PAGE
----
Corporate Purpose in 2021: Key Trends for Authentic Stakeholder Engagement
In 2020, the Covid-19 pandemic drove “five years of digital maturation compressed into five months.” Multiple vaccines were developed and approved for Covid-19 in under a year; previously, the fastest vaccine ever developed and approved – for mumps – took four years. While 2020 was undoubtedly a difficult year, it also drove unprecedented acceleration of progress in a number of areas. One such area is the movement around corporate purpose, where not only the global pandemic but also the reckoning with racial injustice and inequality helped hasten an already building consensus.
As companies were called upon to put employees first, as corporate leaders had to consider the connections between community health and business viability, the theoretical case for sustainable business and stakeholder capitalism quickly became tangible. And with younger generations demanding more of companies in this regard, the imperative is now quite clear – businesses and brands must address the priorities of a broad range of stakeholders – focusing not only on shareholders and profits, but also on the needs of employees, communities, suppliers, and the planet.
As we look forward to corporate purpose efforts in 2021, the needs before us are not new, but the urgency and energy behind them perhaps finally match the scale of the opportunity. We believe 2021 will be defined by action the following key areas.
Diversity, Equity & Inclusion (DE&I)
In September 2020, Citigroup published a study which estimated that the U.S. economy has lost $16 trillion dollars over the past 20 years due to discrimination against African Americans. In the midst of the Covid-19 pandemic, women are losing their jobs at a rate 1.8 times greater than men, globally. In light of these truths, 73% of companies’ DE&I budgets will increase in 2020/2021.[i]
As resources pour into DE&I, these efforts should not be siloed to human resources. The greatest opportunity lies in pulling a commitment to DE&I throughout the entire business strategy. To unlock the greatest value, companies will need to take a cross-cutting approach, applying a DE&I lens to products and services, marketing, and community investments, in addition to internal culture and workforce development. From Microsoft creating the Xbox Adaptive Controller to make its products more accessible to consumers with disabilities, to Union Pacific Railroad’s partnership with The Manufacturing Institute to inspire more women to pursue modern industry careers, the path forward involves pursuing equity across all facets of the business.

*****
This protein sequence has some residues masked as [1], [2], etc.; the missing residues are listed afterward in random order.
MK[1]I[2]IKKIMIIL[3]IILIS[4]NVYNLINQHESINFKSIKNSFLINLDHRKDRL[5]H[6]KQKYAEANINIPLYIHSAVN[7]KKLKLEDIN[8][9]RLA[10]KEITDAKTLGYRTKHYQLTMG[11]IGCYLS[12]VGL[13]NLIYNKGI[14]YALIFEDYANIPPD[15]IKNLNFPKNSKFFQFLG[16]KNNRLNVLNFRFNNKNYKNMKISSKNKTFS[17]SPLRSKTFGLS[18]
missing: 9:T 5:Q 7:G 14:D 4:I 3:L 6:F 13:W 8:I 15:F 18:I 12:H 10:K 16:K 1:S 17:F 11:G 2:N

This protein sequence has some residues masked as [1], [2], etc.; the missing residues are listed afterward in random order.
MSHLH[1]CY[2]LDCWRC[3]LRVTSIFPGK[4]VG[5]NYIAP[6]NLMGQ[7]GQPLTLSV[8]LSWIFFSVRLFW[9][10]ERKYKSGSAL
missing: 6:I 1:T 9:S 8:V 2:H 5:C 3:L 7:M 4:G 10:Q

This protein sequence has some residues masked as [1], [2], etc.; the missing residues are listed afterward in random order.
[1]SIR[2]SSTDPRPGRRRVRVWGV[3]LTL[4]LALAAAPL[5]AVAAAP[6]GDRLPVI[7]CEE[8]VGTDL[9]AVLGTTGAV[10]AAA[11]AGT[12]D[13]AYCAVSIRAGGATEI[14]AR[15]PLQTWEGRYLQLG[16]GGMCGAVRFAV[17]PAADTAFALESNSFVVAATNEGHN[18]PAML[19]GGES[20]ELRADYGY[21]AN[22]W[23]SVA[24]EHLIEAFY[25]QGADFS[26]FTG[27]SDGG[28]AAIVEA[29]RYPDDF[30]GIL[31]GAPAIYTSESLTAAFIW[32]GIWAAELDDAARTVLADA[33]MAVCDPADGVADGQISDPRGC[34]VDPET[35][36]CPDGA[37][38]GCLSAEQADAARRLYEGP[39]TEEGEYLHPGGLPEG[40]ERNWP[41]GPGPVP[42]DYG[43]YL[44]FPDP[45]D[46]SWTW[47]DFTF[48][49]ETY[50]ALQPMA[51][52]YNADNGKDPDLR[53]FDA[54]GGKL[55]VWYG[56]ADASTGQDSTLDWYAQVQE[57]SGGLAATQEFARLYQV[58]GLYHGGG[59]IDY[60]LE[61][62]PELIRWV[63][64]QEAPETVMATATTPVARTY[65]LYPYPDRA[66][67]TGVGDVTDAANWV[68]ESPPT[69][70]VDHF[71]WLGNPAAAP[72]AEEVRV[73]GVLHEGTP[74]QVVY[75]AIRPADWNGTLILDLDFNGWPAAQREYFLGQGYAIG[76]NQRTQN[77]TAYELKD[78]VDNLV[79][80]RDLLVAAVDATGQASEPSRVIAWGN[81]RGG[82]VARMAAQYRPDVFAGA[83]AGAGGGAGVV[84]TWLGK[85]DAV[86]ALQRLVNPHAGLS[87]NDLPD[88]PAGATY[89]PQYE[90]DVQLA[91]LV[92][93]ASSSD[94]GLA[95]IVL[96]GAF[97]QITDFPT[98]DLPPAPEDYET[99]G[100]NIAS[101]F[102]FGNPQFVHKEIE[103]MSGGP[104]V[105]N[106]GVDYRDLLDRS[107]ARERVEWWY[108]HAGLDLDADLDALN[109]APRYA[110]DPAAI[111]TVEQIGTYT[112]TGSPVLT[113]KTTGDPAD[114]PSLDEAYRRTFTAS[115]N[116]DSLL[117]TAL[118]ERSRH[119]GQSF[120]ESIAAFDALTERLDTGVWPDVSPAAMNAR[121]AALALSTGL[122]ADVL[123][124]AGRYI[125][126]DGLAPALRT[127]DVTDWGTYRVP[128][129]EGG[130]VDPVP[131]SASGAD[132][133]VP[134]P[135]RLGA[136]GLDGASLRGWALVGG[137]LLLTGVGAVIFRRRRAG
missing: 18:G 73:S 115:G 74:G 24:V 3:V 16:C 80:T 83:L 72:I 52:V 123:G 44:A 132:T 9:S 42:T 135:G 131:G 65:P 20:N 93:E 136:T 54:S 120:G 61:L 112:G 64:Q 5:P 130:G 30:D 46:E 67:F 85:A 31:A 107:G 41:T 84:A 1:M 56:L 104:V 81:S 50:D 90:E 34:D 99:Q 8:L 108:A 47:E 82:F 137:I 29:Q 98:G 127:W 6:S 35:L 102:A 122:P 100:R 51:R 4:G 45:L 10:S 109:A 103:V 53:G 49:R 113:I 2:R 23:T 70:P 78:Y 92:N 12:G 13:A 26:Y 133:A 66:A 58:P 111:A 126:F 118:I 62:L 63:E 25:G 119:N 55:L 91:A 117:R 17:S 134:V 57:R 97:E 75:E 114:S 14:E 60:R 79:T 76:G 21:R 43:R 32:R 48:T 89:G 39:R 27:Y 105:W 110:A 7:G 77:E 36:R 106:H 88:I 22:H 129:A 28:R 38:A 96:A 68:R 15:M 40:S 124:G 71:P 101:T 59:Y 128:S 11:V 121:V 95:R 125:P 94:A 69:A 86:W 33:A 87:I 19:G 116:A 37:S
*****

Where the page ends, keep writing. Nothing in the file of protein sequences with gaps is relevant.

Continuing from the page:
More than ever before, employees are leading vanguards of your brand. Pre-pandemic, there was already a growing expectation, particularly among Millennials and GenZ, for purpose at work. Employees want to work for a socially responsible company, and they want to see the connection between their work and the greater good. Following a year where the term “essential employees” took on new meaning, this perspective is sharpened.
In 2021, employees will be key partners in activating purpose-led business. This will mean both supporting their overall wellbeing – more and more companies are offering benefits like workplace financial wellness programs – and empowering employees to pursue their passions and priorities in a variety of ways. In 2021, leading companies will offer employees time off to vote and volunteer for civic engagement activities; they will provide opportunities for employees to learn more about important social and environmental issues and discover local organizations addressing them; they will even provide resources and tools for engaging and educating their kids in these issues. The tapestry of potential engagement opportunities is quite rich, if we consider the full spectrum of employees’ lives in the workplace, the community and the world.
A Year for Action & Commitment
We are at an inflection point for purpose-led business. The public wants business with purpose, but trust is waning. 75% of Americans think companies’ citizenship claims are more talk than action.[ii] Short-term and one-off campaigns won’t meet the moment. Companies must develop clear plans to act on their stated purpose, across the business, over the long term. This will mean setting priorities and KPIs, developing partnerships and programs to achieve them, and sharing that progress with stakeholders.
Need help bringing your business or brand’s purpose to life? Contact Brian Crimmins, Global Managing Partner at ONE HUNDRED, to discuss how we can help.